Important. At this point in time, the marketing consent (shown in the preceding example) is the only consent supported by Hosted Login.

Keep in mind that these are consents that all users must agree to before they will be able to log on. That means that consents need to be used judiciously. For example, suppose you are running a contest that users can enter if they want to, and suppose that contest is recorded in your consents attribute. In that case, you might not want to include the contest consent in your authorization rule. If you do, then users will not be able to log on unless they have agreed to enter the contest.

Yes

No

authorization.rules.email_is_verified

Indicates whether the user’s email address has been verified; this will be true only if:

  • The email attribute has a value
  • The emailVerified attribute has a value

 For example:

"authorization.rules.email_is_verified": "true"

Yes

No


Configuring API Client Settings and Authorization Rules

Hosted Login provides two different ways to add API client settings and authorization rules to your Hosted Login API clients: you can use the Configuration APIs or you can use the Console. To use the Configuration APIs, call the /config/{app_id}/clients/{client_id}/settings endpoint and the PUT method. For example:


curl -X PUT \
https://v1.api.us.janrain.com/config/pg65klnchge38jfhrs3c7pfww/clients/brg3q7xh8try6yy7clo09te24qaw487h5/settings \
  -H 'Authorization: Basic RcaWTi0woO52rqZjlbApm2lL3Aokzd1bhCZZajX51aX4IQrH1Uj1D4ks9HfJtxoRI7HCsyNVoc6Qj4oBfuplftc7tMbR26eZHwtEqaw9RLMBeIJDvqvqyD4l' \
  -H 'Content-Type: application/json' \
  -d '{
   "custom": {"janrainOidcClientId": "7de8f0e4-5112-4e67-9cf7-a735050e965b",
               "theming.stylesheetURLs": "https://documentation.akamai.com/custom-styles.css",
              "theming.logoURL": "https://documentation.akamai.com/images/logo.svg",
              "theming.faviconURL": "https://documentation.akamai.com/images/favicon.svg",
"authorization.rules.consents": ["marketing"]
   },
>    "user_entity_type": "user",
    "default_flow_name": "standard",
    "default_flow_version": "20190405205553900000",
    "rpx_key": "677fte5gftyoag56sd30sw2up572ec252cd3afnj",
    "rpx_realm": "documentation-login",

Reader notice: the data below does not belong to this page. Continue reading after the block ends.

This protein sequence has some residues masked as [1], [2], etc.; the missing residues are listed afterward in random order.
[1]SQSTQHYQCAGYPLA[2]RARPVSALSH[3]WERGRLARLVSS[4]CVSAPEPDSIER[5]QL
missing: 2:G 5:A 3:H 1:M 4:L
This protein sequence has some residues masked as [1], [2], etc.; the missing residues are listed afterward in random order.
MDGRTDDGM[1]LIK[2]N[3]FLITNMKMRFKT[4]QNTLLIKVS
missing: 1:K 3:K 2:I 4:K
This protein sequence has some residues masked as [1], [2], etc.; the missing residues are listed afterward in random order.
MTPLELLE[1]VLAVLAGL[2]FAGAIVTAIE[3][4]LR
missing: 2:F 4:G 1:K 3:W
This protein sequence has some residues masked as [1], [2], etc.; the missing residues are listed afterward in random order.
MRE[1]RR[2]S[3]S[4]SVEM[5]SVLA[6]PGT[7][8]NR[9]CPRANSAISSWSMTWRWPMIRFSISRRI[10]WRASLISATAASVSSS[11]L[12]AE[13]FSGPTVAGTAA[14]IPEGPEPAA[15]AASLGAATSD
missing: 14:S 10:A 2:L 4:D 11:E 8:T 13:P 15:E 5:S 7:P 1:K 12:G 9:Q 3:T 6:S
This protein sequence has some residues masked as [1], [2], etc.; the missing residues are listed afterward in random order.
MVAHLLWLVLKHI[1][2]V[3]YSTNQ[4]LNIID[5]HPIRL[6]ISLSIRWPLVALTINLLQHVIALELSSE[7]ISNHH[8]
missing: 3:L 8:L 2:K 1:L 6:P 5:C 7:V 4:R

"rpx_appid": "bdbppnbjfcibijknnfkk"
}   
'

Note that you can modify these settings at any time. If you do this, however, keep in mind that you must include all the desired settings in every API call you make. For example, suppose you add the preceding collection of API settings to an API client. You now decide to toss in an authorization role as well. With that in mind, you make the following API call.

curl -X PUT \ 
https://v1.api.us.janrain.com/config/pg65klnchge38jfhrs3c7pfww/clients/brg3q7xh8try6yy7clo09te24qaw487h5/settings \
  -H 'Authorization: Basic RcaWTi0woO52rqZjlbApm2lL3Aokzd1bhCZZajX51aX4IQrH1Uj1D4ks9HfJtxoRI7HCsyNVoc6Qj4oBfuplftc7tMbR26eZHwtEqaw9RLMBeIJDvqvqyD4l' \
  -H 'Content-Type: application/json' \
  -d '{
   "custom": {"authorization.rules.consents": ["marketing"]}
}
'

This API call will work; however, it was also replace all your existing API settings with the one setting (the authorization rule) specified in your API call. Each API call must include all the settings for the API client. In other words, to add an authorization rule you need to make an API call similar to this:

{    "custom": {"janrainOidcClientId": "7de8f0e4-5112-4e67-9cf7-a735050e965b",
               "theming.stylesheetURLs": "https://documentation.akamai.com/custom-styles.css",
               "theming.logoURL": "https://documentation.akamai.com/images/logo.svg",
               "theming.faviconURL": "https://documentation.akamai.com/images/favicon.svg",
               "authorization.rules.consents": ["marketing"]
                },
     "user_entity_type": "user",
     "default_flow_name": "standard",
     "default_flow_version": "20190405205553900000",
     "rpx_key": "677fte5gftyoag56sd30sw2up572ec252cd3afnj",
     "rpx_realm": "documentation-login",
     "rpx_appid": "bdbppnbjfcibijknnfkk"
 }    

Note, too that your authorization rules must be included in the custom section of the parameter value. If you don’t put the authorization rules in the custom section your API call will go through, but the rules will not be added to the API client.

And while we’re at it, remember that most of these settings can be configured at either the application scope and then be inherited by your API clients. To save settings at the application scope, use the /config/{app_id}/settings endpoint.

There’s also a bit of a “trick” involved in using Console to add API client settings and authorization rules to an API client. For example, suppose you decide to add the authorization.rules.consents rule to a client. In Console, you do this by clicking Manage Properties, clicking the name of the API client, and then clicking Edit Settings. On the Edit Settings page, click the blue Add Setting icon:

That provides a new field for typing in the name of the setting:

Within seconds you’ll seemingly-encounter a couple of problems. To begin with, Console displays an error message telling you that you need to select an existing setting (authorization.rules.consents is not considered an existing setting). In addition to that, the Save Changes icon will be unavailable, meaning you couldn’t save this change anyway:

Like we said, all that seems to spell trouble. But don’t despair: here’s where our trick comes into play. If you click anywhere on authorization.rules.consents, a little popup labeled Create authorization.rules.consents appears:

Click the little popup, and two things happen. First, you’ll be able to add the custom setting (and its value)

Second, the Save Changes icon becomes available:

Continue adding settings (and providing values for those settings), and then click Save Changes. Just like that, your Hosted Login API client will be configured.